Monday, July 29, 2013

Giant-Size July: Iron Man Annual 3


Iron Man Annual #3 (1976)
"More or Less... the Return of the Molecule Man!"
Steve Gerber-Sal Buscema/Jack Abel

NOTE:  An upfront apology from me (Doug) on some of the art samples.  I used the Iron Man dvd-rom, and for some reason when I convert the .pdf files to .jpg files, sometimes there are distortions in the proportions of the panels or pages.  Count me as technologically inept in this regard!

Doug:  Isn't it just a bit of comic book karma when comments are made concerning the prowess (or lack thereof) of a particular artist, and then said artist turns up on the creator list the very next week?  You'll notice today's inker is none other than Jack Abel; Karen and I had discussion of him last week in our review of Superboy and the Legion of Super-Heroes #233.  I'm sure an evaluation will again be made today concerning his embellishment of Our Pal Sal.  And what of scribe Steve Gerber?  You have to think, just looking at the conglomeration of characters on the cover above that this tale could be right in "Baby" Gerber's wheelhouse.  We shall see.

Karen: I can already tell you, just glancing through this book, that the art is not going to make me get warm fuzzies, and it's all due to Mr. Abel. But I'll soldier on. I should note however that I did pick this title up off the spinner rack as a kid.

Doug:  Perhaps without saying, you could have guessed that this story would begin in the swamps of Florida.  What maybe you wouldn't expect is that Steve Gerber would basically use this Iron Man Annual as a further platform for expanding on his ideas that you could have found on display in the Man-Thing monthly (and the various Giant-Size issues as well).  Sure enough, on my first reading of this material I sort of felt like I'd come late to a party.  I've never been a follower of either Steve Gerber or the Man-Thing -- both hallmarks of Marvel's Bronze Age, and you'd get no dispute from me.  However, in my limited interests and with my limited budget as a 10-year old I just never crossed those paths almost-40 years ago.  Anyway, Tony Stark has come to the Everglades to see the remnants of "Omegaville", a village of geodiscs run in a completely "green" fashion.  Stark is meeting with a Dr. Marshall and his assistant Paul.  Stark decides to back the project that will rebuild the site, which was destroyed by a man named Yagzan (Giant-Size Man-Thing #1 -- here we go!).  Witnessing this meeting is the Man-Thing himself, formerly known as Ted SallisWhile on site, Tony spies a skeleton in the reeds.  Paul tells him that it was the body of a fellow named Yagzan, who was the leader of a group called the Entropists and who protested the building of Omegaville.  He had gained supernatural powers and had fought the Man-Thing, only to be reduced in the end to a petrified skeleton.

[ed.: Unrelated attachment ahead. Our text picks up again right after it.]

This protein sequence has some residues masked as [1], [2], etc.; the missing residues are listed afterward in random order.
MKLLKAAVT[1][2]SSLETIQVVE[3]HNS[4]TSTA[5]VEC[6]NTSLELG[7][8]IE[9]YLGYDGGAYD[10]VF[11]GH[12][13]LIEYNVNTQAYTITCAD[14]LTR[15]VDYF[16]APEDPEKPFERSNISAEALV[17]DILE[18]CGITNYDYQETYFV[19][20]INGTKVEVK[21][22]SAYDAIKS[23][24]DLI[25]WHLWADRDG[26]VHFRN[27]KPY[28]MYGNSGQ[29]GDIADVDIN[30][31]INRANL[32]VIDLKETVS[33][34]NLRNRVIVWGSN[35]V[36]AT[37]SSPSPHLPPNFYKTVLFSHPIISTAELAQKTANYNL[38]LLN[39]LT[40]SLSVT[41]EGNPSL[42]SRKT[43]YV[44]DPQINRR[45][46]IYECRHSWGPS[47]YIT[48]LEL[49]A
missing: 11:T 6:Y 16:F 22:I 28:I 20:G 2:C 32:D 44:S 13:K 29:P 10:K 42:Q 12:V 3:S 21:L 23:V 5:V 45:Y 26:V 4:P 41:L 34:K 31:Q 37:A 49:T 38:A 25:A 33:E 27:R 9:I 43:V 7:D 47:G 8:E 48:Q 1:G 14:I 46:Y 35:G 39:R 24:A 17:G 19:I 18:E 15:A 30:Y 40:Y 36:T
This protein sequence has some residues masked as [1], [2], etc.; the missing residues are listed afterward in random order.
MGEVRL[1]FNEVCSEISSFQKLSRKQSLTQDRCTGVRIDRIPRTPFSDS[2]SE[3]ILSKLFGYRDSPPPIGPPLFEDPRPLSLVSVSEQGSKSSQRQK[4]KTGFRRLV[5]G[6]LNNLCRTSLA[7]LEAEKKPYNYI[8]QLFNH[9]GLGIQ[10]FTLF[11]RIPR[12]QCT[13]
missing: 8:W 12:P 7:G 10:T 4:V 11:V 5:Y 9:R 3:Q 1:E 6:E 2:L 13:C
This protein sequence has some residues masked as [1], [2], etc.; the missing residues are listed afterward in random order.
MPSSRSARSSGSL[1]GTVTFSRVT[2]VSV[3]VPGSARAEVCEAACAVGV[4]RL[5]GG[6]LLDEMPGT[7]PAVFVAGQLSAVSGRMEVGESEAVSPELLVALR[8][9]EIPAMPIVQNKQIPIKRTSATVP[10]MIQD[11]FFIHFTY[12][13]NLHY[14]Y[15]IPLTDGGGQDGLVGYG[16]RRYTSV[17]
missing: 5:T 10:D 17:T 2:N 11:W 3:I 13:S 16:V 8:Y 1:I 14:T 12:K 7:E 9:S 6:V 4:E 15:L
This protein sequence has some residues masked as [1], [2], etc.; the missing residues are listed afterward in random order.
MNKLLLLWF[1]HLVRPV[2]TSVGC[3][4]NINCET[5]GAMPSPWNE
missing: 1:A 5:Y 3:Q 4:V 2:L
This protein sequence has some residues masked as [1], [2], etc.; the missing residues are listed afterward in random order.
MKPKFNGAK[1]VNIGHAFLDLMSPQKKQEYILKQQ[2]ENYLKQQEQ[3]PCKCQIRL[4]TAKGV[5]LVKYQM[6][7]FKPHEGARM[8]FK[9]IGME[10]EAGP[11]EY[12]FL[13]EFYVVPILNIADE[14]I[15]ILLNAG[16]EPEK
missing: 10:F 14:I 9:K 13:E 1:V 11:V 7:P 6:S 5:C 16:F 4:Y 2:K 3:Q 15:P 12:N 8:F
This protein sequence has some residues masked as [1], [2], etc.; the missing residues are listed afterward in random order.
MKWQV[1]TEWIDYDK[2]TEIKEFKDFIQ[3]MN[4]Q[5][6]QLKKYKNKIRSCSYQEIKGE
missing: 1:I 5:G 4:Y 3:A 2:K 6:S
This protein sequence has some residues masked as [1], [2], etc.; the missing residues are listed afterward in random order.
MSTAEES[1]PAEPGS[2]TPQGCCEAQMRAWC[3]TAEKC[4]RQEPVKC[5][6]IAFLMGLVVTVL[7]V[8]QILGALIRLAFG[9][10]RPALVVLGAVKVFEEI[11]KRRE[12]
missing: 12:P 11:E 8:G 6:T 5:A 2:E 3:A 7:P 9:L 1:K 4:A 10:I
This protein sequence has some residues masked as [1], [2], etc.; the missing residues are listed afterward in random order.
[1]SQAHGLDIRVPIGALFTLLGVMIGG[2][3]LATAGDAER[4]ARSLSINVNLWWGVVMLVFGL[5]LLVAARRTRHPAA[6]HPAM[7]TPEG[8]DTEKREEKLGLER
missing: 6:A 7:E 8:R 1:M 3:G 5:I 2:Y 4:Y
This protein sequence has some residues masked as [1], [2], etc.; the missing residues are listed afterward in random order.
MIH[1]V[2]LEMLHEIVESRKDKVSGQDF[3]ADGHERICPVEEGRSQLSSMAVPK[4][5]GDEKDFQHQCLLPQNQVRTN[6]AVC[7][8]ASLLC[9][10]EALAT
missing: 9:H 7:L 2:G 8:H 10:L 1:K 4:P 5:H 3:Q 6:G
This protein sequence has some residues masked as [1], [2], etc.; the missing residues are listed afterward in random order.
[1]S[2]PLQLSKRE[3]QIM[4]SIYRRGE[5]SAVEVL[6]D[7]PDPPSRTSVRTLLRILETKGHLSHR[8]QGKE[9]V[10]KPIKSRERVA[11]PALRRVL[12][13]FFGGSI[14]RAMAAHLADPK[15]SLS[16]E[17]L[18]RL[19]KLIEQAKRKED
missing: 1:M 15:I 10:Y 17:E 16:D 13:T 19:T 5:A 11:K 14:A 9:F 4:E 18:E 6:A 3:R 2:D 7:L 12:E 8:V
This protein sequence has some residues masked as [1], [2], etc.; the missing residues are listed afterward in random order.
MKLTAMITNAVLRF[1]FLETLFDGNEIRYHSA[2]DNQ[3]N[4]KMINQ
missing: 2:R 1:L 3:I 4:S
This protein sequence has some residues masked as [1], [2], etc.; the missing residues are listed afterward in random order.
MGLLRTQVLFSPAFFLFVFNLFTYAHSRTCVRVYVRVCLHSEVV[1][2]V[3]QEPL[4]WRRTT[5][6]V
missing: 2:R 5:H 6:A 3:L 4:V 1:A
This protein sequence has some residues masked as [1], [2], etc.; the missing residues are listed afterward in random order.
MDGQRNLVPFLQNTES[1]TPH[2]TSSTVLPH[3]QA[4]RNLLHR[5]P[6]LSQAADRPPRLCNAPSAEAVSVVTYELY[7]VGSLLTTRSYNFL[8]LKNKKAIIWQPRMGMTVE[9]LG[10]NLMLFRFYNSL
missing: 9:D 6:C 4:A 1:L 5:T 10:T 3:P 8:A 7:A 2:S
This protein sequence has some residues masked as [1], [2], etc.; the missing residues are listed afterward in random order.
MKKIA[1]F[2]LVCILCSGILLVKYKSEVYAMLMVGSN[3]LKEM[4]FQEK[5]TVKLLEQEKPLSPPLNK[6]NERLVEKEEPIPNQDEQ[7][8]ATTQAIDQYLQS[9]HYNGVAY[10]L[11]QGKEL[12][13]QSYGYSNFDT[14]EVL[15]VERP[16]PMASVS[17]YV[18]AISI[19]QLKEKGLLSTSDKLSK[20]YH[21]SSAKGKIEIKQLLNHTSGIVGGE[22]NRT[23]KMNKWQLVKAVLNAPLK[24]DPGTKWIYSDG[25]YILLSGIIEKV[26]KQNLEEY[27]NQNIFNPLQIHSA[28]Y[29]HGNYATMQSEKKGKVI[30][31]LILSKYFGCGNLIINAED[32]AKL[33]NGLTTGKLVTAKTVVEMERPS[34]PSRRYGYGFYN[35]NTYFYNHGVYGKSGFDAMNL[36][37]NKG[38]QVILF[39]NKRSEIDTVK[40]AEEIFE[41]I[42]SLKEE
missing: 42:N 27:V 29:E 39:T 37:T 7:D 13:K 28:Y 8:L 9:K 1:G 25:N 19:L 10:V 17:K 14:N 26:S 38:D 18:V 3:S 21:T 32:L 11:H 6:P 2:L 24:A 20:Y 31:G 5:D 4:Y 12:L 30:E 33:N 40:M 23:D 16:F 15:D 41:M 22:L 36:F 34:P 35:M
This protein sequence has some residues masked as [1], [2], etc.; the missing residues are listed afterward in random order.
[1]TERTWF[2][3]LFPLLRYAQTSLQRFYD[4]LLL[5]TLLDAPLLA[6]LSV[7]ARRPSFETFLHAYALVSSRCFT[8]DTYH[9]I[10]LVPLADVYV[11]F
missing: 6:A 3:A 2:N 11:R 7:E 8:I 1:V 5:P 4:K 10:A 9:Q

Karen: I too had read only a few Man-Thing books and like you had a limited familiarity with the character and his mythos. So much of what was laid out here was completely new to me. The name "Yagzan" rang a bell during this read through though. I realized that I encountered the revived Yagzan in Marvel Two-in-One #42 and #43 about two years later! Nothing ever really disappears in the Marvel universe. And doesn't Stark look like a real stiff here? Again, nothing like Robert Downey, Jr! The general public would be so surprised.

Doug:  I agree.  You know, when you ran the post about jerks, Tony Stark should have been near the top of many commenters' lists.  However, I don't think he got much attention.  This Bronze Age Stark is indeed a far cry from the Stark of Civil War or even the Marvel films.

Doug:  The Man-Thing saunters off into the swamp, where he is halted by the sight of three children playing.  One is dressed as Spider-Man, a young lady portrays Iron Man, and the third is claiming to be the Molecule Man and even bears a staff remarkably similar to the Molecule Man's weapon.  We soon find that the red stick in question is indeed the depowered staff of the MM.  Or is it?  As the children play-fight, the rod is knocked into the water.  No  one of course wants to wade in to get it, so tomboy Cynthia decides to fetch it.  While in the slimy swamp she stumbles, but righting herself displays the red staff.  At that same instant an alligator enters the water, but is halted by the Man-Thing!  The large lizard is no match for the protector of the swamp.  But Cynthia, running for her life now, races right into a small pool and disappears.  The Man-Thing shuffles over to the water and waits -- but the girl does not emerge.  Her playmates, horrified at what they've witnessed, race home for help.  A search for her body ensued, and despite the casket at the funeral, it was never found.

Karen: It's interesting to note that Man-Thing's intense dislike of fear directs him towards where the girl is facing the alligator, and he momentarily hesitates, uncertain which of the two to attack! Ah yes, a true 70s comic. The whole scene with the kids could have come right out of a cheap flick like "Legend of Boggy Creek."